Dental Hygienist Training Path

The hygienist is usually the team member that the patient spends the most time with and has the strongest relationship. And a strong hygiene department is the foundation of a dental practice—providing the means of retaining patients long-term and being the source of 2/3 of the doctor’s production. A well-run hygiene department will both create real practice growth, generate more production for the doctor AND be profitable on the hygienist production alone.

This training path gives the hygienist tools to coordinate well with the team, stay in control of the schedule, create long-lasting relationships with patients, and assist in patient education and case acceptance. 

We'll teach the hygienist to:

Communicate effectively and provide excellent customer service: 

  • Make each patient feel welcome and appreciated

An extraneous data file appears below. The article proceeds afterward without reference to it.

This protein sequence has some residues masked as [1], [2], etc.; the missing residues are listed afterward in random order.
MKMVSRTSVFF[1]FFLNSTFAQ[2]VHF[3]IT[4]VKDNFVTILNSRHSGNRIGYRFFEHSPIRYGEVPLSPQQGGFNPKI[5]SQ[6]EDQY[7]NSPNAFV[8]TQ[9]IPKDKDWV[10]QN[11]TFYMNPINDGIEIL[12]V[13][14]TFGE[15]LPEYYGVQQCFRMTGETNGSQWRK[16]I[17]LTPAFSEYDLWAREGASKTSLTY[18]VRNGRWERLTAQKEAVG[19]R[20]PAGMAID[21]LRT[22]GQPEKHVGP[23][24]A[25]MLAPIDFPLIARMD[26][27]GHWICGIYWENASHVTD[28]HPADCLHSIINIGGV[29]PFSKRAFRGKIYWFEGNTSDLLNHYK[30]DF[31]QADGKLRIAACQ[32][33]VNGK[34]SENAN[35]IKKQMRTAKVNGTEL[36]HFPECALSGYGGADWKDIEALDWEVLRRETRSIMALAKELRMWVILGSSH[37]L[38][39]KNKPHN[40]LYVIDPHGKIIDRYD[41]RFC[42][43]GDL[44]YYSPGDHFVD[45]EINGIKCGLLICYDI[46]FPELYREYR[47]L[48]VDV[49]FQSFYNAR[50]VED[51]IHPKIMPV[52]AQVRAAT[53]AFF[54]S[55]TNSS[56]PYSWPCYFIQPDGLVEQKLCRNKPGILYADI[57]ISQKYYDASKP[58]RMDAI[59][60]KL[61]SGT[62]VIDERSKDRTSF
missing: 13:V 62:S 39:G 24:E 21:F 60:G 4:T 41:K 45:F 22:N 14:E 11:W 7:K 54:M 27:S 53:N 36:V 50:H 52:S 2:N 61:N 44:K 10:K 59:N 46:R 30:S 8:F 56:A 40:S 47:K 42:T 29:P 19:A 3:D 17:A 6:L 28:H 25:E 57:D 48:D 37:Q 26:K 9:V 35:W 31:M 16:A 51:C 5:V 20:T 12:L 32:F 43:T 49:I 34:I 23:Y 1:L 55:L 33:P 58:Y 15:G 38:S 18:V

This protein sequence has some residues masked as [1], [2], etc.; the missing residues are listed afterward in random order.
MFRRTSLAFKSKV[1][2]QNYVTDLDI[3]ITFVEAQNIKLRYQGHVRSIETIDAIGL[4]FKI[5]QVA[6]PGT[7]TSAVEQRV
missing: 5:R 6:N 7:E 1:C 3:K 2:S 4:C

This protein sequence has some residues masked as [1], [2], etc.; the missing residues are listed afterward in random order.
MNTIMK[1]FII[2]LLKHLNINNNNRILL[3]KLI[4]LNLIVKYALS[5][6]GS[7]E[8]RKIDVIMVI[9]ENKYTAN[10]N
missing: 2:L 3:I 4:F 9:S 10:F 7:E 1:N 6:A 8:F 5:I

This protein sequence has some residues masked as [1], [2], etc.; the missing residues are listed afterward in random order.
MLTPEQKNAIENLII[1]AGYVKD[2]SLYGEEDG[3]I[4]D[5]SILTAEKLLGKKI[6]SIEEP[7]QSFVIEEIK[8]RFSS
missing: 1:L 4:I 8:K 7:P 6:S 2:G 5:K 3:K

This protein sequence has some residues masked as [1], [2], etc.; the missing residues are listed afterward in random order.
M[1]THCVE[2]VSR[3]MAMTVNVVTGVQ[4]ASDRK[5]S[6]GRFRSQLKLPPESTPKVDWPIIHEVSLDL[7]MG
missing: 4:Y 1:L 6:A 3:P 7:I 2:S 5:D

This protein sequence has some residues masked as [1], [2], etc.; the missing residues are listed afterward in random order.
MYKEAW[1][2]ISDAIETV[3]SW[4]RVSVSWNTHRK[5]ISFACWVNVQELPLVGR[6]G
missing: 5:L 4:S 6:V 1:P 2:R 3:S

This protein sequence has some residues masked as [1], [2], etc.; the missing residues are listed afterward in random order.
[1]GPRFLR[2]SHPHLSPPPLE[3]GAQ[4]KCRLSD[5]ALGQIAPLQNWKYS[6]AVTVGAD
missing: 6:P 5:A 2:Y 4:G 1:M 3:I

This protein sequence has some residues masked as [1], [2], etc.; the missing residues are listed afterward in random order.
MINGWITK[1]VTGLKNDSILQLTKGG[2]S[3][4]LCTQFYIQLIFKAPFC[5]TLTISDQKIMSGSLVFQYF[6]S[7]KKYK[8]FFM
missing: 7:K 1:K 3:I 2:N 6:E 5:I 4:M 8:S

• Communicate effectively with patients and the team
  • Connect with different personality types
  • Graciously handle unexpected scenarios or upsets
  • Be in tight coordination as a team and work together smoothly
  • Reduce wait times and eliminate “bottlenecks” that slow down service
  • Reduce confusion and hecticness throughout the day

Maximize hygiene production and patient retention: 

  • Understand and work with the scheduling system to improve efficiency on the hygiene schedule.
  • Create long-lasting relationships and loyalty with patients.
  • Help patients understand the importance of hygiene and regular recall visits.
  • Use specific tools to improve patient retention and reduce the number of cancellations and no-shows.
  • Take responsibility for hygiene department’s productivity, schedule and patient retention, and have tools to make positive changes. 

Assist the doctor with case acceptance: 

  • Connect with different types of patients and help them understand their diagnosis and importance of treatment.
  • Educate patients effectively on their diagnosis and treatment plan.
  • Keep track of patients with outstanding treatment
  • Evaluate whether the patient is truly on board with treatment.
  • Overcome the patient’s concerns and objections.